7.  I don't think I will EVER be fluent in French.  Speaking and understanding a language is one thing, but being able to master the pitfalls of gender, subjunctive tenses, and colloquial expressions...well, there is always something to mess up.  Yes, I do dream in French, but even then I am sure that I make mistakes.  Many mistakes.  And the French folks are particular about their language, as well they should be.  It is (in my humble opinion) one of the most beautiful languages in the world, when spoken correctly.

8.  French food is out of this world good!  Everything you have heard about French cuisine is true!  One of the things I appreciate about living here is that a meal is more than shoving food down my throats: it is a beautiful, lengthy sharing time.  You just have to have stamina:  a meal can go on for three hours or more! Don't even get me started on French breads, cheeses, pastries and coffee.  Moving on, before I have to go get something to snack on...

9.  France is a beautiful country as well.  We have it all--beautiful cities, mountains, beaches, lakes, rivers, and villages.  If you ever plan a trip to France, I always encourage people to stay outside of Paris.  There are so many beautiful things to visit OUTSIDE of the Eiffel Tower and the Mona Lisa, which in comparison to many paintings in the Louvre is the size of a postage stamp.  Seriously--come to Picardy and enjoy the rolling farmland and see our cathedral in Amiens, which is my humble opinion is much nicer than Notre Dame de Paris. You can visit us as well!

10.  France is still a needy country.  The ministry in France is hard, no question.  Folks do not like to open up about their beliefs, and are very shy when it comes to talking about themselves.  To turn to God is to admit that their families' Catholic beliefs--which have been engrained for centuries--is not enough to get them to heaven.  There are so many obstacles toward genuine faith, and fruit is little compared to the efforts and time put out.  Is it worth it?  Definitely.  And the need far outweighs the workers here--maybe you will come and join us in the ministry God has called us to as well.

Thanks for stopping by!  See you for our next blog hop!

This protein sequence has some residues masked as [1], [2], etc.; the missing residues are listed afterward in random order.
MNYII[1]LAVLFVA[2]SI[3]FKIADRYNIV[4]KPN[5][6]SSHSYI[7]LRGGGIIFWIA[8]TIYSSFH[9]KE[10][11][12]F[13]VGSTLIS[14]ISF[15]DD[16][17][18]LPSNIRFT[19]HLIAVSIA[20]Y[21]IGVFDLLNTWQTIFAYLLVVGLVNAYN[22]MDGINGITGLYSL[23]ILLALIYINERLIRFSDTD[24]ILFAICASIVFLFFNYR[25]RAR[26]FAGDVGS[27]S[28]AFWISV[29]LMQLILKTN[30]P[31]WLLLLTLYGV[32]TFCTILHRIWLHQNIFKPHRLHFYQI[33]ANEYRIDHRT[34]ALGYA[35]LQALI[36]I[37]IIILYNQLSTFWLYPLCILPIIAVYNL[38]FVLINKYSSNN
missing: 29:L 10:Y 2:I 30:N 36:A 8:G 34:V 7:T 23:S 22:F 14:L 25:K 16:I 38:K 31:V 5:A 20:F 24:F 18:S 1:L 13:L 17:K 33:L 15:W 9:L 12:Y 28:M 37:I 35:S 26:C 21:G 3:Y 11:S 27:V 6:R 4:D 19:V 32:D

To read, the next blog, click here:  Rebecca in West Africa Becca's Point of View


  1. Great post! Makes me want to see every part of it.

  2. Thanks for joining in the blog hop! I've always wanted to visit France.

  3. Enjoyed your post. We find that young French people are open and friendly. Unfortunately, our French isn't good enough to gain the respect of the older people. A lot has to do with whether or not you speak good French and whether you respect the unspoken rules of the culture. We LOVE France, by the way, and our family has many lovely memories of vacations and day trips spent over the border. Loved your post!

  4. We really enjoyed this post. Very informative! We would love to visit France some day.

  5. Thank you for sharing! I wouldn't mind visiting you someday! My daughter dreams of visiting Paris! :)

  6. I very much enjoyed your informative post!

  7. I enjoyed your post so much and brought back some good memories of when we served as missionaries on St. Barthelemy. I know exactly what you mean about lengthy meals!!! Eating at a restaurant took on a whole new meaning!
    So glad I found your blog!
    Kami Gimenez

  8. I would love to spend time in France...and upon your recommendation, preferably outside of Paris. I enjoyed reading all about your field. Thank you for taking the time to share!

  9. Interesting and informative post! Thanks for sharing your field and also being willing to answer God's call to minister to the people.

  10. I really enjoyed reading about your country. We have often thought about visiting France. We're not too terribly far from there. I enjoyed all your facts. It's funny how the world can paint a country as one thing when the truth is completely contrary. Thank you for serving out Lord in France!

  11. I'm working on a a calligraphy project, and I need to know how to say, "God loves you" in French to an individual person. Thank you for your help!

  12. I'm working on a a calligraphy project, and I need to know how to say, "God loves you" in French to an individual person. Thank you for your help!